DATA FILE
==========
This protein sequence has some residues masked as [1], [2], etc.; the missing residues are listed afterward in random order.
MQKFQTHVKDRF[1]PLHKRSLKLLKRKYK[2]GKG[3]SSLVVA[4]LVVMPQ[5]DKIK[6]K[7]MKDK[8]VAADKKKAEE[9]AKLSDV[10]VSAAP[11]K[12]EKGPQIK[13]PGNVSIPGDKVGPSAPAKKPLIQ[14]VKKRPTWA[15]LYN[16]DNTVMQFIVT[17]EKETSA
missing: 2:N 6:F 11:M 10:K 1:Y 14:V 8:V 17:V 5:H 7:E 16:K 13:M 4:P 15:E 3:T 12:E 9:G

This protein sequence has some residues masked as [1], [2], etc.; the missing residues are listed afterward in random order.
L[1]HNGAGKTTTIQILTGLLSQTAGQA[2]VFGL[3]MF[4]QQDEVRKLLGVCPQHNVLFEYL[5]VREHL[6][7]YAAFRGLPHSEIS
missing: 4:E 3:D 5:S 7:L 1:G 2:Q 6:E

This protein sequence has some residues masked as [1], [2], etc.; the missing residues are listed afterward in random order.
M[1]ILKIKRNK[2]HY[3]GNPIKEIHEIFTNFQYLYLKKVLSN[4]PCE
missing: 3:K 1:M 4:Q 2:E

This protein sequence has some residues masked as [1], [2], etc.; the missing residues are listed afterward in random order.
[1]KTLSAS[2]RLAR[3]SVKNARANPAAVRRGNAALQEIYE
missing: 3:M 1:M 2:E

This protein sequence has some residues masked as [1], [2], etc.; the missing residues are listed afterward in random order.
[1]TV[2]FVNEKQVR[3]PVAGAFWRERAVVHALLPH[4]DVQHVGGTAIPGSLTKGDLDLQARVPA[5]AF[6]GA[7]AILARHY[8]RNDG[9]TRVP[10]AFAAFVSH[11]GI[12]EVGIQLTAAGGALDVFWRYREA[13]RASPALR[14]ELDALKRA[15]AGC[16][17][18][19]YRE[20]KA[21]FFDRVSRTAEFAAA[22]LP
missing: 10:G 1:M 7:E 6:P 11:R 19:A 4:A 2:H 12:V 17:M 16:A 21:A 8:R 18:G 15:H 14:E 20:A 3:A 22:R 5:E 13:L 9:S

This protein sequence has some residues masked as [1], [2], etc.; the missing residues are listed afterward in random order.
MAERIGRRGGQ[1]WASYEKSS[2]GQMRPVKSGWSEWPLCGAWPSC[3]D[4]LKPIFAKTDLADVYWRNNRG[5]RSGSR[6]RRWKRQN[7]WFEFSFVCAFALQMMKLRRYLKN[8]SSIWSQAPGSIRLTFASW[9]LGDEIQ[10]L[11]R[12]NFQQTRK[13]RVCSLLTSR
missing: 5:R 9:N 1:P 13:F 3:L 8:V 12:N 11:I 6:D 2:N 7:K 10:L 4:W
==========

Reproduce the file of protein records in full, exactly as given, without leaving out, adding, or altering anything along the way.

This protein sequence has some residues masked as [1], [2], etc.; the missing residues are listed afterward in random order.
MQKFQTHVKDRF[1]PLHKRSLKLLKRKYK[2]GKG[3]SSLVVA[4]LVVMPQ[5]DKIK[6]K[7]MKDK[8]VAADKKKAEE[9]AKLSDV[10]VSAAP[11]K[12]EKGPQIK[13]PGNVSIPGDKVGPSAPAKKPLIQ[14]VKKRPTWA[15]LYN[16]DNTVMQFIVT[17]EKETSA
missing: 2:N 6:F 11:M 10:K 1:Y 14:V 8:V 17:V 5:H 7:E 16:K 13:M 4:P 15:E 3:T 12:E 9:G

This protein sequence has some residues masked as [1], [2], etc.; the missing residues are listed afterward in random order.
L[1]HNGAGKTTTIQILTGLLSQTAGQA[2]VFGL[3]MF[4]QQDEVRKLLGVCPQHNVLFEYL[5]VREHL[6][7]YAAFRGLPHSEIS
missing: 4:E 3:D 5:S 7:L 1:G 2:Q 6:E

This protein sequence has some residues masked as [1], [2], etc.; the missing residues are listed afterward in random order.
M[1]ILKIKRNK[2]HY[3]GNPIKEIHEIFTNFQYLYLKKVLSN[4]PCE
missing: 3:K 1:M 4:Q 2:E

This protein sequence has some residues masked as [1], [2], etc.; the missing residues are listed afterward in random order.
[1]KTLSAS[2]RLAR[3]SVKNARANPAAVRRGNAALQEIYE
missing: 3:M 1:M 2:E

This protein sequence has some residues masked as [1], [2], etc.; the missing residues are listed afterward in random order.
[1]TV[2]FVNEKQVR[3]PVAGAFWRERAVVHALLPH[4]DVQHVGGTAIPGSLTKGDLDLQARVPA[5]AF[6]GA[7]AILARHY[8]RNDG[9]TRVP[10]AFAAFVSH[11]GI[12]EVGIQLTAAGGALDVFWRYREA[13]RASPALR[14]ELDALKRA[15]AGC[16][17][18][19]YRE[20]KA[21]FFDRVSRTAEFAAA[22]LP
missing: 10:G 1:M 7:E 6:P 11:R 19:A 4:A 2:H 12:V 17:M 16:A 21:A 8:R 18:G 15:H 14:E 20:A 3:A 22:R 5:E 13:L 9:S

This protein sequence has some residues masked as [1], [2], etc.; the missing residues are listed afterward in random order.
MAERIGRRGGQ[1]WASYEKSS[2]GQMRPVKSGWSEWPLCGAWPSC[3]D[4]LKPIFAKTDLADVYWRNNRG[5]RSGSR[6]RRWKRQN[7]WFEFSFVCAFALQMMKLRRYLKN[8]SSIWSQAPGSIRLTFASW[9]LGDEIQ[10]L[11]R[12]NFQQTRK[13]RVCSLLTSR
missing: 5:R 9:N 1:P 13:F 3:L 8:V 12:N 11:I 6:D 2:N 7:K 10:L 4:W